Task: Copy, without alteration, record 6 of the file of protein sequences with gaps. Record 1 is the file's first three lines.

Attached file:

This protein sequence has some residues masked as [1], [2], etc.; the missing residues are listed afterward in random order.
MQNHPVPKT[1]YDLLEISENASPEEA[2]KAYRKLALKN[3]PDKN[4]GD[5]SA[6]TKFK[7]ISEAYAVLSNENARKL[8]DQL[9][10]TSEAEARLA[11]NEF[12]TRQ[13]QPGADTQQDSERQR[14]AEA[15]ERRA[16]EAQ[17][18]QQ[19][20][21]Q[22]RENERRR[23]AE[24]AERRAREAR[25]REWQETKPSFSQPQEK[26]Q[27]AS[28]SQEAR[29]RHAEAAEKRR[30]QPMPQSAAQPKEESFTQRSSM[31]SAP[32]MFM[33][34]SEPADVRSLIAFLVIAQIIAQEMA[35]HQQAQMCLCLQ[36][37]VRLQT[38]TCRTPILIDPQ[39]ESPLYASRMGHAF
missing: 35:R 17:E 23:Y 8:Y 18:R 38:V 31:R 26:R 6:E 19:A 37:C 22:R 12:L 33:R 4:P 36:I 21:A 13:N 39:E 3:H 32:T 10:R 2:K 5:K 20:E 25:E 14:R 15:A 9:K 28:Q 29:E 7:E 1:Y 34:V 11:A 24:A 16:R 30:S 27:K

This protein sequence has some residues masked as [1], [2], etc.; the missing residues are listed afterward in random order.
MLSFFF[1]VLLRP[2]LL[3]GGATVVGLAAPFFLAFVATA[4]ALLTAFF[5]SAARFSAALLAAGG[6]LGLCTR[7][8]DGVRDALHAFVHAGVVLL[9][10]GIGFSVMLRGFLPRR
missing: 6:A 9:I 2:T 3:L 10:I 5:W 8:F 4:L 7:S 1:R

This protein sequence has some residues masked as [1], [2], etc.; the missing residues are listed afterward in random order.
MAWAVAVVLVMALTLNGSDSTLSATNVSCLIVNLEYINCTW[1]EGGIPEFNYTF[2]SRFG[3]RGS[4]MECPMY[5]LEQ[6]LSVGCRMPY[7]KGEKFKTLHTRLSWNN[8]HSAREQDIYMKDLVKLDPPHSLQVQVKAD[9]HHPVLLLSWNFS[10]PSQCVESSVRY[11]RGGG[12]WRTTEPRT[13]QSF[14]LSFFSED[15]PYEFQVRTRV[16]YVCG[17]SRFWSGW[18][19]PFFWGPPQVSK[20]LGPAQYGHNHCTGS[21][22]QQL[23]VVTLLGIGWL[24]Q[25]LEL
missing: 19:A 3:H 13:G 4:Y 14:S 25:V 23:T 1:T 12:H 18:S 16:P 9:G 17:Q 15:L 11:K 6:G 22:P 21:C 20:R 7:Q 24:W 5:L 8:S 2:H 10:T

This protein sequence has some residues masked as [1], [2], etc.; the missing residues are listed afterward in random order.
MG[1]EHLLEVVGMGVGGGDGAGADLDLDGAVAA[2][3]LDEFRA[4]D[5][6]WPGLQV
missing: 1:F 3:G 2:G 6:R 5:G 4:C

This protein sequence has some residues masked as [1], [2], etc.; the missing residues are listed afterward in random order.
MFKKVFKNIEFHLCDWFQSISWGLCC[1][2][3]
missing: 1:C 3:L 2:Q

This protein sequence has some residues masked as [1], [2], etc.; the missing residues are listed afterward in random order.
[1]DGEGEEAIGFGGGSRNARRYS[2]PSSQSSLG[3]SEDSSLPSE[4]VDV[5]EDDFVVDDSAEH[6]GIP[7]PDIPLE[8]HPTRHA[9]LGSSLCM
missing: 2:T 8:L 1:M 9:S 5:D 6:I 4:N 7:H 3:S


This protein sequence has some residues masked as [1], [2], etc.; the missing residues are listed afterward in random order.
[1]DGEGEEAIGFGGGSRNARRYS[2]PSSQSSLG[3]SEDSSLPSE[4]VDV[5]EDDFVVDDSAEH[6]GIP[7]PDIPLE[8]HPTRHA[9]LGSSLCM
missing: 2:T 8:L 1:M 9:S 5:D 6:I 4:N 7:H 3:S